Search Images Maps Play YouTube News Gmail Drive More »
Sign in
Screen reader users: click this link for accessible mode. Accessible mode has the same essential features but works better with your reader.

Patents

  1. Advanced Patent Search
Publication numberUS3823579 A
Publication typeGrant
Publication dateJul 16, 1974
Filing dateNov 22, 1972
Priority dateAug 16, 1969
Publication numberUS 3823579 A, US 3823579A, US-A-3823579, US3823579 A, US3823579A
InventorsGlausinger H, Helmert J, Schindele A
Original AssigneeGlausingen H, Heimert J, Schindele A
Export CitationBiBTeX, EndNote, RefMan
External Links: USPTO, USPTO Assignment, Espacenet
Pattern control mechanism for circular knitting machines
US 3823579 A
Abstract
A pattern control mechanism for circular knitting machines having a rotating cylinder in which there are operatively arranged a plurality of knitting needles and jacks. The plurality of knitting needles and jacks form a plurality of knitting systems. A pattern mechanism is operatively mounted in the stationary cam cylinder which coacts with the rotating cylinder supporting the needles and jacks. Each pattern arrangement comprises a plurality of pattern sliders which are arranged in a stack. The individual pattern sliders are sequentially actuated by means of an electromagnetic control mechanism. The control mechanism is mounted in the rotating cylinder. The pattern sliders can be locked in position by a control rod. The control mechanism comprises pushers which are actuated by a magnet, said pushers coacting in accordance with a predetermined pattern with the pattern sliders.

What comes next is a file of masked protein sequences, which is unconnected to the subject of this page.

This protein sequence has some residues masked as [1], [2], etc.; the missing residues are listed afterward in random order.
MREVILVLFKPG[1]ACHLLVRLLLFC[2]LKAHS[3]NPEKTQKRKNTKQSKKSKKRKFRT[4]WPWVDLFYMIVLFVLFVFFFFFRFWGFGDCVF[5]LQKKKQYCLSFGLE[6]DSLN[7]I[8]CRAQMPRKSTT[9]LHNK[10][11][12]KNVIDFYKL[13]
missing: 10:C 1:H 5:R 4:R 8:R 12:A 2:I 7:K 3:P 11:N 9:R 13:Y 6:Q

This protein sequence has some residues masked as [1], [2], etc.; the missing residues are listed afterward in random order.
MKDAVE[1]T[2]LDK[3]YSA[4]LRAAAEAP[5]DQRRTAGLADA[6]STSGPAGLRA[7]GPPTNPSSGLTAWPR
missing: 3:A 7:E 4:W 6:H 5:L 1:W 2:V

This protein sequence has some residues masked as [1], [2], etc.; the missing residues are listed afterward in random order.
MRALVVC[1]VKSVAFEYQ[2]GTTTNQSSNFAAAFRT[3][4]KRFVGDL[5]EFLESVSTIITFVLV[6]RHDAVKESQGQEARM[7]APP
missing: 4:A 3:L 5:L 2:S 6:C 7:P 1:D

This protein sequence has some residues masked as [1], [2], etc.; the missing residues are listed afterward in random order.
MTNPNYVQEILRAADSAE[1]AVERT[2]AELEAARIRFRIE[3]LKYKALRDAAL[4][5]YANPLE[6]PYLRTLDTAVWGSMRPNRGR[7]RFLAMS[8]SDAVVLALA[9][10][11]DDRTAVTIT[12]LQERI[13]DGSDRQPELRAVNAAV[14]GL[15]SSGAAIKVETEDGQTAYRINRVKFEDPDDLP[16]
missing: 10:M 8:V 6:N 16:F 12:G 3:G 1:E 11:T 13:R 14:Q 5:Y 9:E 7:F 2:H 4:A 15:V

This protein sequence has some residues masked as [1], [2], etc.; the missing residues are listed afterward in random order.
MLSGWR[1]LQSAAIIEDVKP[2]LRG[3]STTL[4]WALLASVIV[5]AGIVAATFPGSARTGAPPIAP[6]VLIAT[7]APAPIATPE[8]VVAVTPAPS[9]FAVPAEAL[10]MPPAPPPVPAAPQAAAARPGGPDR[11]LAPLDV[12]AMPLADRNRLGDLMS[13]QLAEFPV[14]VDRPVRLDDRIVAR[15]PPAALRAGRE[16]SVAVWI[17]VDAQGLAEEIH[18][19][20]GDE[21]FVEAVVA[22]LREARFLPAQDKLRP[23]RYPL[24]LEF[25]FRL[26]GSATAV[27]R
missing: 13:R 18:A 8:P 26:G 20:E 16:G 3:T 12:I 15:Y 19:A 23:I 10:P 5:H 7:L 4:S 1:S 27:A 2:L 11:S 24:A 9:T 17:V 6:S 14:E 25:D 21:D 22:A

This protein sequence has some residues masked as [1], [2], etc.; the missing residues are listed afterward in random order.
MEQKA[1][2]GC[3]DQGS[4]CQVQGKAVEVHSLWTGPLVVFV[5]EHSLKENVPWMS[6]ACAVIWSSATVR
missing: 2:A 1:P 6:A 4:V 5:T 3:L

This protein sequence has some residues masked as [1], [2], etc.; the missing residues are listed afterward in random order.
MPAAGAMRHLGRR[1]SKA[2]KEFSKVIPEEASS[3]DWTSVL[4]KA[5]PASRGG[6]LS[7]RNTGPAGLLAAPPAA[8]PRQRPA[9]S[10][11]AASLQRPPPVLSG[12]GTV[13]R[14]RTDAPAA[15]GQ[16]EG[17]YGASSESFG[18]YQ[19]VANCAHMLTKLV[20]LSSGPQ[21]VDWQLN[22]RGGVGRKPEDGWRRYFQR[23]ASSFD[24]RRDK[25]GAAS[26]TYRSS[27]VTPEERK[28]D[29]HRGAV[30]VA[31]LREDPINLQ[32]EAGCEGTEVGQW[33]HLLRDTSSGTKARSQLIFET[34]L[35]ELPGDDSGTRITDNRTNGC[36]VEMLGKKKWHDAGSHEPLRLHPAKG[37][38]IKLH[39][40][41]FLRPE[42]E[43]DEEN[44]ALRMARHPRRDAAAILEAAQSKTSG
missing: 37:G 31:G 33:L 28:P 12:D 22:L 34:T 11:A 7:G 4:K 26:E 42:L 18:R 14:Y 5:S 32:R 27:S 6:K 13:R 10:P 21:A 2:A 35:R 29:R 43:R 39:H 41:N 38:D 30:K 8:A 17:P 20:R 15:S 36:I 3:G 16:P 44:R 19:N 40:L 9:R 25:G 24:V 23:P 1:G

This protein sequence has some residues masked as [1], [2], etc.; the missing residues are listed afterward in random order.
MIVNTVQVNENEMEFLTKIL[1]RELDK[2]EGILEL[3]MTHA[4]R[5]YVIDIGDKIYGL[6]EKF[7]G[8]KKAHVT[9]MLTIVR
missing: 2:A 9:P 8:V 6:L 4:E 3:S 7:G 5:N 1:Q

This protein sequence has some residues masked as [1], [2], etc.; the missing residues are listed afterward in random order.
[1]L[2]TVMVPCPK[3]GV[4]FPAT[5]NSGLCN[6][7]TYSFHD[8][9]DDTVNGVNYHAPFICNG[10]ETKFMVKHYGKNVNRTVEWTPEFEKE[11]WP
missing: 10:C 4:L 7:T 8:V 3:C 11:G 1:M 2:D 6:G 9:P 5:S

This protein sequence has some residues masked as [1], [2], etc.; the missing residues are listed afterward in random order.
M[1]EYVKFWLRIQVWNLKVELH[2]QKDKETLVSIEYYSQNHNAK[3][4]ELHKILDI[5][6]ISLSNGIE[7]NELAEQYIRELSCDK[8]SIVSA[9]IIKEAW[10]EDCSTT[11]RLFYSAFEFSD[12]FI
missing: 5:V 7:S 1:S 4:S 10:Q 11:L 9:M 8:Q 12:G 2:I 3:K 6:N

Images(6)
Previous page
Next page
Description  (OCR text may contain errors)

United States Patent Schindele et al.

PATTERN CONTROL MECHANISM FOR CIRCULAR KNITTING MACHINES Inventors: Alfred Schindele, Karlstr. 36,